Fig 7.3 can determine longitude because there is no longitude information in
the figure".

I don't follow that. Surely, those equations determine LHA1, although with
an ambiguity between two possible values. And GHA1 is known. Then longitude
is the difference between them, as shown in 7.5f. , Lon = LHA1 - GHA1.
Simple as that. Yes, we know there will be two solutions, the two
crossing-points of the circles, and choosing between those is where the
navigator's judgment comes in. But there's no extra ambiguity, on top of
that one, that calls for a navigator's judgment to resolve, if we go about
the problem in a careful way.

==================

Attached is fig 7.3, from John Karl's nice book, "Celestial Navigation in
the GPS age", page 79 in my 2007 edition. It shows position circles around
two stars, star1 above GP1, star2 above GP2. The ship must be at one of the
two intersections of those dotted circles. The radii of those circles are
marked cH1 and cH2, referring to the co-altitude, or Zenith distance, of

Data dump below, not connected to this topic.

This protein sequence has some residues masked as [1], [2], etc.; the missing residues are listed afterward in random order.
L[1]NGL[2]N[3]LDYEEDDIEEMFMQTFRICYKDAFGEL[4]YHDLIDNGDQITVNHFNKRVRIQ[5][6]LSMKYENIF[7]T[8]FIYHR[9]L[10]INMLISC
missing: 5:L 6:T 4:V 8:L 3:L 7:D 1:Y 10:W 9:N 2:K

each star, though the resulting equations use the altitudes H1 and H2, where
H1 = 90 - cH1. The only thing I would question, in that diagram, is the way
LHA2 is marked. Hour angle of a body is always measured westerly from the
observer, but here it's shown going easterly. I doubt if that matters, much.
The declinations of the stars, d1 and d2, aren't shown as such on the
diagram.

I will follow John's notation, and use the same (Gauss) equations, but be a
bit more rigorous (in my view) in defining some angles.

The ship can be anywhere in the world, the star GPs can be anywhere visible
from the ship (i.e. within 90 degrees) and the stars can be freely labelled
1 and 2, without worrying about which star is east of the other, or of the
ship. There can be an advantage in labelling star1 to be the one with
azimuth furthest from the observer's North-South line, but it's not a
requirement.

7.5a and 7.5b deal with the spherical triangle GP1 - N Pole -GP2. 7.5a
determines cos D12, the great-circle distance D12 between GP1 and GP2.
angle. As this arc-length can only be in the range 0 to 180 degrees, no
ambiguity arises in taking arc-cos to get D12.
7.5a is
cos D12 = sin d1 sin d2 =cos d1 cos d2 cos (GHA1 -GHA2).

GHA1 and GHA2 are both measured Westerly from Greenwich, and we will need to